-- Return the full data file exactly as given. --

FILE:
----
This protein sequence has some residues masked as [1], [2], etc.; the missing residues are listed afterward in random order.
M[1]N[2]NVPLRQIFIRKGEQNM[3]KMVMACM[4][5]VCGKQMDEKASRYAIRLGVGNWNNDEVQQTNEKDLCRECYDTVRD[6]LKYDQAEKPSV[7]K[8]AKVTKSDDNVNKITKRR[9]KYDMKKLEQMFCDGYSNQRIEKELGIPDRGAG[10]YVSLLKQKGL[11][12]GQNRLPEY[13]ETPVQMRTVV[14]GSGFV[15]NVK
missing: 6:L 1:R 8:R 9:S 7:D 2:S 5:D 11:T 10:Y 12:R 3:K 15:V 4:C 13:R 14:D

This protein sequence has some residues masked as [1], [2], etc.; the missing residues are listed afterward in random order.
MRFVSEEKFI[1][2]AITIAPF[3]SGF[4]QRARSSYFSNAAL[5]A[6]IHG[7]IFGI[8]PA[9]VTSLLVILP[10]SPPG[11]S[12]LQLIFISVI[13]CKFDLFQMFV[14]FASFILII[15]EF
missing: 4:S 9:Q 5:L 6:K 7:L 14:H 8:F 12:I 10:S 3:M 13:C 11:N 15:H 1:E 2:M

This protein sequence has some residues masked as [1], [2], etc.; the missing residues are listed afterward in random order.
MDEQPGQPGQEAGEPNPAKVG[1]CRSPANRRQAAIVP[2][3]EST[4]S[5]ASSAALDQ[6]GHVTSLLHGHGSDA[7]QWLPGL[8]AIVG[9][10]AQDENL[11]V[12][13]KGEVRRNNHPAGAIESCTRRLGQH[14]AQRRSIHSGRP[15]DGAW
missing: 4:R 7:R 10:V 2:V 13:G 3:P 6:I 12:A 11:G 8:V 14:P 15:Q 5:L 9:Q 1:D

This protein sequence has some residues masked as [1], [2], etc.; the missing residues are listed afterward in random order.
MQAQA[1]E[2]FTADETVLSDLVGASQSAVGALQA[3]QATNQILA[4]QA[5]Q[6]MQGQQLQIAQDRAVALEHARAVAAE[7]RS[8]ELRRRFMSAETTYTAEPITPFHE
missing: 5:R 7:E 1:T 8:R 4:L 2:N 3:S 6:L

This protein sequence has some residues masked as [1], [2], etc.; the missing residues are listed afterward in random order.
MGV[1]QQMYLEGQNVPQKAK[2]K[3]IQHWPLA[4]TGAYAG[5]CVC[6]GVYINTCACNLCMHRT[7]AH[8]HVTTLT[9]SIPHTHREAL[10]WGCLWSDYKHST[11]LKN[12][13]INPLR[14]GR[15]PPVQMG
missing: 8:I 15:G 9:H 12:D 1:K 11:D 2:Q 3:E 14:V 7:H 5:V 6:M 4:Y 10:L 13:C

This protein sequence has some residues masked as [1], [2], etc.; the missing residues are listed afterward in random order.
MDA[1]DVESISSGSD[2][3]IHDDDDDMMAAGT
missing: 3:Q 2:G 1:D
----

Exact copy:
This protein sequence has some residues masked as [1], [2], etc.; the missing residues are listed afterward in random order.
M[1]N[2]NVPLRQIFIRKGEQNM[3]KMVMACM[4][5]VCGKQMDEKASRYAIRLGVGNWNNDEVQQTNEKDLCRECYDTVRD[6]LKYDQAEKPSV[7]K[8]AKVTKSDDNVNKITKRR[9]KYDMKKLEQMFCDGYSNQRIEKELGIPDRGAG[10]YVSLLKQKGL[11][12]GQNRLPEY[13]ETPVQMRTVV[14]GSGFV[15]NVK
missing: 6:L 1:R 8:R 9:S 7:D 2:S 5:D 11:T 10:Y 12:R 3:K 15:V 4:C 13:R 14:D

This protein sequence has some residues masked as [1], [2], etc.; the missing residues are listed afterward in random order.
MRFVSEEKFI[1][2]AITIAPF[3]SGF[4]QRARSSYFSNAAL[5]A[6]IHG[7]IFGI[8]PA[9]VTSLLVILP[10]SPPG[11]S[12]LQLIFISVI[13]CKFDLFQMFV[14]FASFILII[15]EF
missing: 4:S 9:Q 5:L 6:K 7:L 14:H 8:F 12:I 10:S 3:M 13:C 11:N 15:H 1:E 2:M

This protein sequence has some residues masked as [1], [2], etc.; the missing residues are listed afterward in random order.
MDEQPGQPGQEAGEPNPAKVG[1]CRSPANRRQAAIVP[2][3]EST[4]S[5]ASSAALDQ[6]GHVTSLLHGHGSDA[7]QWLPGL[8]AIVG[9][10]AQDENL[11]V[12][13]KGEVRRNNHPAGAIESCTRRLGQH[14]AQRRSIHSGRP[15]DGAW
missing: 4:R 7:R 10:V 2:V 13:G 3:P 6:I 12:A 11:G 8:V 14:P 15:Q 5:L 9:Q 1:D

This protein sequence has some residues masked as [1], [2], etc.; the missing residues are listed afterward in random order.
MQAQA[1]E[2]FTADETVLSDLVGASQSAVGALQA[3]QATNQILA[4]QA[5]Q[6]MQGQQLQIAQDRAVALEHARAVAAE[7]RS[8]ELRRRFMSAETTYTAEPITPFHE
missing: 5:R 7:E 1:T 8:R 4:L 2:N 3:S 6:L

This protein sequence has some residues masked as [1], [2], etc.; the missing residues are listed afterward in random order.
MGV[1]QQMYLEGQNVPQKAK[2]K[3]IQHWPLA[4]TGAYAG[5]CVC[6]GVYINTCACNLCMHRT[7]AH[8]HVTTLT[9]SIPHTHREAL[10]WGCLWSDYKHST[11]LKN[12][13]INPLR[14]GR[15]PPVQMG
missing: 8:I 15:G 9:H 12:D 1:K 11:D 2:Q 3:E 14:V 7:H 5:V 6:M 4:Y 10:L 13:C

This protein sequence has some residues masked as [1], [2], etc.; the missing residues are listed afterward in random order.
MDA[1]DVESISSGSD[2][3]IHDDDDDMMAAGT
missing: 3:Q 2:G 1:D